The Cosmological, Teleological and Ontological Arguments' Strengths and Weaknesses


The Cosmological Argument Strengths


  • 13th Century (Church = all power)
  • 'Summa Theologica'
  • First Way- God = unmoved mover, "that which all men call God"
  • Second Way- infinity is impossible, causes and effects (nothing can cause itself)
  • Third Way- Everything is contingent but God is necessary


  • 384BC- 322BC
  • Never stated God exists, instead there is the Prime Mover = "pure actuality", ensures there is no endless chain of cause and effect, everything is drawn to their perfection

Al Ghazali:

  • Kalam Cosmological Argument
  • Real point in which the universe began, no infinite regress
  • "The world must have had a cause to bring it about"
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The Cosmological Argument Strengths


  • Developed Kalam (1993)
  • Everything that exists, must have a cause- the universe must have had a cause
  • No scientific explanation can prove the answer so it must be God (personal agent)


  • Everything has a sufficient reason including the universe
  • 'Gometry Book'
  • Intelligent Cause = God as he is infinite and perfect


  • 1907- 94
  • "God is his own sufficient reason" making the universe contingent
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The Cosmological Argument Weaknesses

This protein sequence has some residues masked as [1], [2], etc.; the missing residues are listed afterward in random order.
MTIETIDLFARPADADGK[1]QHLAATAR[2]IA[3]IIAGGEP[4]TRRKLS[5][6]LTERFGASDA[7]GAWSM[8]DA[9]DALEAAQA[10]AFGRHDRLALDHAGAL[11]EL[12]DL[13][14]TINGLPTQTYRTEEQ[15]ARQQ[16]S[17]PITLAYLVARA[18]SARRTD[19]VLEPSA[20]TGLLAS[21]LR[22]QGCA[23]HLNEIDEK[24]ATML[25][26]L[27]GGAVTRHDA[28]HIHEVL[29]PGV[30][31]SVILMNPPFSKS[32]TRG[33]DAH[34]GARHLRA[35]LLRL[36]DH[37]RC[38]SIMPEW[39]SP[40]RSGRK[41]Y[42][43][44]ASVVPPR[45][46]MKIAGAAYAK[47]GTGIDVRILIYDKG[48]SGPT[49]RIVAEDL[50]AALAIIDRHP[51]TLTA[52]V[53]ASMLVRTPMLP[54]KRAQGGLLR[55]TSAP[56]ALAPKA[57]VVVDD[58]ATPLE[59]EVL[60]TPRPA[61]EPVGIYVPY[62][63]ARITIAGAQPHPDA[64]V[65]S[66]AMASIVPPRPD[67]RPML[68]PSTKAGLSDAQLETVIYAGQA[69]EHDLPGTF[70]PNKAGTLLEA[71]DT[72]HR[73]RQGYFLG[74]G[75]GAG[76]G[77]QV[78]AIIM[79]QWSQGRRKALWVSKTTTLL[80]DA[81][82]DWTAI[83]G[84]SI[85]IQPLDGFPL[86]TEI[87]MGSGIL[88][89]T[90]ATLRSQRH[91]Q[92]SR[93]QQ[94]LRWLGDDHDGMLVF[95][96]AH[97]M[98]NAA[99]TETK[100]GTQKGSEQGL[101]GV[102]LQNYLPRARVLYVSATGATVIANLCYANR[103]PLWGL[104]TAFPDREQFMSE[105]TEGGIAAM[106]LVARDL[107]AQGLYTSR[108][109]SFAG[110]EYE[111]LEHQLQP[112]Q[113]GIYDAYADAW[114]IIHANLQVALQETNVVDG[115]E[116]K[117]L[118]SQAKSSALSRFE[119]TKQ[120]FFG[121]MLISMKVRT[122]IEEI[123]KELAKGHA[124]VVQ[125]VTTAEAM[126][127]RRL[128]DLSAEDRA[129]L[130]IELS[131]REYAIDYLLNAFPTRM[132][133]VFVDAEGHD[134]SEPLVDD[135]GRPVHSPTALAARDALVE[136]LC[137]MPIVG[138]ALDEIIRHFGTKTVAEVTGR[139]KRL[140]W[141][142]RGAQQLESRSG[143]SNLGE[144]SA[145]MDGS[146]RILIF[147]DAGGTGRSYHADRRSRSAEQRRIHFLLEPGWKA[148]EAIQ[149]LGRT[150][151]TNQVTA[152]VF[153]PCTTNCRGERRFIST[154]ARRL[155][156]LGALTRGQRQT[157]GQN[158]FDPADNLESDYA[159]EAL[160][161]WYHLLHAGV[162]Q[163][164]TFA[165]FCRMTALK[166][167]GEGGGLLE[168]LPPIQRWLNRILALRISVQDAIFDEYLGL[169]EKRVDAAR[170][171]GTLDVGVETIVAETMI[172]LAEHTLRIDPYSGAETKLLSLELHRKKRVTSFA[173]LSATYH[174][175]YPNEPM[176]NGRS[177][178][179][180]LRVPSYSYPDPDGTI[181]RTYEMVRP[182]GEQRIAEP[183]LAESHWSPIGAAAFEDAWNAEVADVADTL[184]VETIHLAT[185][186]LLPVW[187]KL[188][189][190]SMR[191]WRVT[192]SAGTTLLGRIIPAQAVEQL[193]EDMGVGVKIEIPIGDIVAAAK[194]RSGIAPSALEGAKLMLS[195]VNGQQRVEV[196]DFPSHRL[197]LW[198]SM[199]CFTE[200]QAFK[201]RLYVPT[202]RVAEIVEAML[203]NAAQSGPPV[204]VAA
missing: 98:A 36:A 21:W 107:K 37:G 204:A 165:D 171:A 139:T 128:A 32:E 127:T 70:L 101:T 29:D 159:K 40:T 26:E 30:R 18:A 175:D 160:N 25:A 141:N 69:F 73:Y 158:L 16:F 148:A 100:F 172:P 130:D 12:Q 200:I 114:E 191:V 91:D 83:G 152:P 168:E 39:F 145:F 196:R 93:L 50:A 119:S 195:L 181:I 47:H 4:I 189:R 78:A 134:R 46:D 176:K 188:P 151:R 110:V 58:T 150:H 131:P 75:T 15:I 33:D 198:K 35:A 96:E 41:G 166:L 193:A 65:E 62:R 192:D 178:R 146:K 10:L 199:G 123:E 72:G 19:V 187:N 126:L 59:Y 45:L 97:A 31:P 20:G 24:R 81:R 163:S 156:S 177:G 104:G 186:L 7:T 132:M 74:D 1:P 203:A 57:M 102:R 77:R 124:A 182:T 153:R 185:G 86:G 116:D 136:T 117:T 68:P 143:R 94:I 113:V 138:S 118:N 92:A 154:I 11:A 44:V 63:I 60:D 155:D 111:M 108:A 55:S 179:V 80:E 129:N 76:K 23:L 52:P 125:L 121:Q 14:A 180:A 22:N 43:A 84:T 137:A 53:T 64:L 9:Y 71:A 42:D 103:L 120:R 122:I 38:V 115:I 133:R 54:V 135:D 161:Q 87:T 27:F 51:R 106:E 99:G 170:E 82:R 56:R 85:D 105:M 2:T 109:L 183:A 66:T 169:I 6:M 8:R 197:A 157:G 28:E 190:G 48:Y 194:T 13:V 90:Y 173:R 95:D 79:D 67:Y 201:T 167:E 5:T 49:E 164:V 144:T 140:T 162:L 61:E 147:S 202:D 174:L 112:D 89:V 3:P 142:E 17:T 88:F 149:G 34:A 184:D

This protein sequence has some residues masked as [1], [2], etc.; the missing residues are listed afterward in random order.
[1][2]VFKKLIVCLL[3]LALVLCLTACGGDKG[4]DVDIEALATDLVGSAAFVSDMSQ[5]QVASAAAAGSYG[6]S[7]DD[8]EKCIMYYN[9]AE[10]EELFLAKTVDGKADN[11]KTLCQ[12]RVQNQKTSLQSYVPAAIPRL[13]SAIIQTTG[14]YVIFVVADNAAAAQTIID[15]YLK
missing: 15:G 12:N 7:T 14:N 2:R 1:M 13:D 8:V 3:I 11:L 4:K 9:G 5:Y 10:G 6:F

• 1872- 1970
  • 'Why I am not a Christian?'- "I should say that the universe is there and that is all"
  • First Cause Argument is imprecise and involves an inductive leap (Fallacy of Composition)
  • Necessary being is meaningless


  • 1711- 1776 (Age of Enlightenment)
  • 'Dialogues Concerning Natural Religion'
  • God could have been caused (flawed theory)
  • Shouldn't assume the universe has a cause and there is no need for sufficient reason


  • 1724- 1804
  • God is outside our understanding
  • A cause for everything only applies to a world of sense experience and so cannot be applied to God as we have not experienced him
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The Cosmological Argument Weaknesses


  • 1931
  • Animals and people move themselves, not God


  • First Law of Motion- no external agent is involved with the bodies motion

Steady State Theory:

  • Universe = eternal and so there could not have been a first cause